Article: Educational Assessment in India in the 21st Century

By- Belinda Brunner, Test Development Strategist at Pearson VUE

As Dr. Hariharan Swaminathan pointed out at a recent conference in New Delhi hosted by the Association of Test Publishers in collaboration with the Association of Indian Universities, educational assessment has a long history in India. The story of Yaksha Prashna from the epic Mahabharata is after all a story of assessment.

Belinda Brunner, Test Development Strategist at Pearson VUE

Throughout most of its long history, educational assessment was conducted through three methods: oral, where questions are asked aloud and the test taker responds verbally; performance, where the test taker is asked to do or demonstrate something; and pencil-and-paper, where the assessment is given in a written format.

Modern-day testing provides additional options through the use of technology. Computer-based testing (CBT) is becoming increasingly common across the globe. Indeed, CBT has changed the educational assessment landscape.

Large lecture halls with many rows of test takers with their heads down working their way through their examination papers – this is the mental picture we get when we think of large-scale educational assessments, such as the Board exams. These large-scale examinations present significant logistical challenges for the test sponsors – finding facilities large enough to host the exams, shipping the papers and making sure that the papers and answer sheets are all returned. They can also be problematic for test takers.  What happens if the test taker is ill or has an emergency on the day of the exam?

One of the biggest advantages of CBT is that test takers don’t all have to be assessed at the same time. Examinations can be offered in testing windows, a fixed period of time, such as a week or a month, when the exam is available. Or they can even be offered through continuous on-demand testing so test takers can take the examinations at their convenience.

Assessments like the Board exams are high-stakes assessments, those that have significant consequences for the test takers as well as for the test sponsors. With high-stakes assessments, test security is a primary concern.

Computer-based testing available through specialised testing centres offers security features beginning with strict test taker identification and invigilation procedures. Technology enhances test security through the encryption of content and the automatic capture of test taker data, such as the time it takes to respond to each and every test item. All this can be analysed through the use of data forensics to identify and investigate potential test taker cheating and fraud.

One concern is how the risk of test content being leaked can be alleviated when all test takers are not sitting the assessment at the same time. But there is a variety of test administration models available through CBT to protect test content, one such method is to create equivalent and comparable examinations to make sure that all test takers do not see the same test questions but receive equivalent and comparable examinations.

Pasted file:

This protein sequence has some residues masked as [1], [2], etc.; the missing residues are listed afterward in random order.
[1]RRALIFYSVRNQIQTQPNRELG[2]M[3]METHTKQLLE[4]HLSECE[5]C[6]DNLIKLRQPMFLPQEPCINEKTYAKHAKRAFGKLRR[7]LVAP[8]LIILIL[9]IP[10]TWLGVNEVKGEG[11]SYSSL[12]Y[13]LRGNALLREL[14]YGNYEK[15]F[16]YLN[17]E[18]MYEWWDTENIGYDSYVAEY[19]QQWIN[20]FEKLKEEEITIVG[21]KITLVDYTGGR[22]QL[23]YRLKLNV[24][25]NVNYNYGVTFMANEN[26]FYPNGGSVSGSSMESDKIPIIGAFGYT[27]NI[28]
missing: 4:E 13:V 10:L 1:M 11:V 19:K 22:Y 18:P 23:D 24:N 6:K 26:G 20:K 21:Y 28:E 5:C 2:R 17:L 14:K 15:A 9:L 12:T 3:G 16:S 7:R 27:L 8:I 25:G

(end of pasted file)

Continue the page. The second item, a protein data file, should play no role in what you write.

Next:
This is important in terms of fairness because test takers should be neither advantaged nor disadvantaged by the version of the exam they sit. It is also essential for test sponsors to be able to defend the credibility of their exams. To develop CBT-administered exams which are fair and credible requires guidance from measurement scientists known as psychometricians. They have advanced degrees in fields such educational measurement or quantitative psychology and are experts in test design and statistical analysis.

CBT offers a variety of question types that are available through the use of technology. While multiple choice and essay questions can be administered in either pencil-and-paper or CBT environments, CBT facilitates the use of other question formats that are not available in pencil-and-paper testing.  For example, media including audio and video files can be easily added to CBT exams. This means that test sponsors have more options available to them when deciding the best means to assess the desired test taker knowledge, skills and abilities. Video images can provide better assessment opportunities for assessments. For example, in the medical field, test takers could be able to view electrocardiogram (ECG) images and then respond to questions about the patient’s diagnosis or treatment.

More sophisticated computer simulations are also being used for performance testing, in which test takers have to demonstrate specific skills rather than being assessed on their knowledge. Just as CBT can lessen the logistical burden of administering written examinations, computer-based performance testing can make it administratively easier to conduct these types of tests. However, fit-for-purpose assessment conducted through computer simulations requires great care and diligence in its development involving both measurement and technology expertise.


With its significant population, its devotion to education, and its emerging influence on the global stage, perhaps the time has come for India to more fully embrace computer-based testing as a means of conducting high-quality large-scale assessments.

No comments

Powered by Blogger.